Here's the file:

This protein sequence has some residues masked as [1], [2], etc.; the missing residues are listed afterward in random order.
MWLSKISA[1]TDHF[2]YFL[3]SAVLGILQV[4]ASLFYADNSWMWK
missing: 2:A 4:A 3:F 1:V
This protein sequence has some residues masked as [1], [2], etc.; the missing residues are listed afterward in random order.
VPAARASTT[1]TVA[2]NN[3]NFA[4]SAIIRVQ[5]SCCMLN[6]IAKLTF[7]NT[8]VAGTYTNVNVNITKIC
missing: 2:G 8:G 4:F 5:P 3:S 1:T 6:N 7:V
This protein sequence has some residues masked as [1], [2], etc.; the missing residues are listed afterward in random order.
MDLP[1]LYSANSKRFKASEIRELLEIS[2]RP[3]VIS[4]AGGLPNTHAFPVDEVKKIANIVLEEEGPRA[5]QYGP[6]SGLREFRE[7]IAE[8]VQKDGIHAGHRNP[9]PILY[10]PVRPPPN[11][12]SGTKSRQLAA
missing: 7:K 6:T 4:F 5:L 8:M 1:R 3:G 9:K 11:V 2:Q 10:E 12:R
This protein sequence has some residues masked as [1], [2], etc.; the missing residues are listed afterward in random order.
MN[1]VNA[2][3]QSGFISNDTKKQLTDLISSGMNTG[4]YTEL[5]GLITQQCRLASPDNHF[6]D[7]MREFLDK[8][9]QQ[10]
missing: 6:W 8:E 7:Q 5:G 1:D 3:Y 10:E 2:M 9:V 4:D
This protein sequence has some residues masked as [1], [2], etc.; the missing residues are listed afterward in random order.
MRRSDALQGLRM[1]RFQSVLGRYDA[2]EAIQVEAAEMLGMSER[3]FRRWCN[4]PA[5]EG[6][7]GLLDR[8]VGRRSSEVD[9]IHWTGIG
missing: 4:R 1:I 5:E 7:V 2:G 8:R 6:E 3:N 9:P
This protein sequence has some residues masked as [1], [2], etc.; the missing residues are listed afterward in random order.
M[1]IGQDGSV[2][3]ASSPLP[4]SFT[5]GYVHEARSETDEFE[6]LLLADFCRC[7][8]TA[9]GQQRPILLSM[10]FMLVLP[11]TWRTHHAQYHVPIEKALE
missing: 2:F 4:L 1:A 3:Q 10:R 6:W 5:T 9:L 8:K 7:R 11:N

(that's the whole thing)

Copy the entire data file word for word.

This protein sequence has some residues masked as [1], [2], etc.; the missing residues are listed afterward in random order.
MWLSKISA[1]TDHF[2]YFL[3]SAVLGILQV[4]ASLFYADNSWMWK
missing: 2:A 4:A 3:F 1:V
This protein sequence has some residues masked as [1], [2], etc.; the missing residues are listed afterward in random order.
VPAARASTT[1]TVA[2]NN[3]NFA[4]SAIIRVQ[5]SCCMLN[6]IAKLTF[7]NT[8]VAGTYTNVNVNITKIC
missing: 2:G 8:G 4:F 5:P 3:S 1:T 6:N 7:V
This protein sequence has some residues masked as [1], [2], etc.; the missing residues are listed afterward in random order.
MDLP[1]LYSANSKRFKASEIRELLEIS[2]RP[3]VIS[4]AGGLPNTHAFPVDEVKKIANIVLEEEGPRA[5]QYGP[6]SGLREFRE[7]IAE[8]VQKDGIHAGHRNP[9]PILY[10]PVRPPPN[11][12]SGTKSRQLAA
missing: 7:K 6:T 4:F 5:L 8:M 1:R 3:G 9:K 11:V 2:Q 10:E 12:R
This protein sequence has some residues masked as [1], [2], etc.; the missing residues are listed afterward in random order.
MN[1]VNA[2][3]QSGFISNDTKKQLTDLISSGMNTG[4]YTEL[5]GLITQQCRLASPDNHF[6]D[7]MREFLDK[8][9]QQ[10]
missing: 6:W 8:E 7:Q 5:G 1:D 3:Y 10:E 2:M 9:V 4:D
This protein sequence has some residues masked as [1], [2], etc.; the missing residues are listed afterward in random order.
MRRSDALQGLRM[1]RFQSVLGRYDA[2]EAIQVEAAEMLGMSER[3]FRRWCN[4]PA[5]EG[6][7]GLLDR[8]VGRRSSEVD[9]IHWTGIG
missing: 4:R 1:I 5:E 7:V 2:G 8:R 6:E 3:N 9:P
This protein sequence has some residues masked as [1], [2], etc.; the missing residues are listed afterward in random order.
M[1]IGQDGSV[2][3]ASSPLP[4]SFT[5]GYVHEARSETDEFE[6]LLLADFCRC[7][8]TA[9]GQQRPILLSM[10]FMLVLP[11]TWRTHHAQYHVPIEKALE
missing: 2:F 4:L 1:A 3:Q 10:R 6:W 5:T 9:L 8:K 7:R 11:N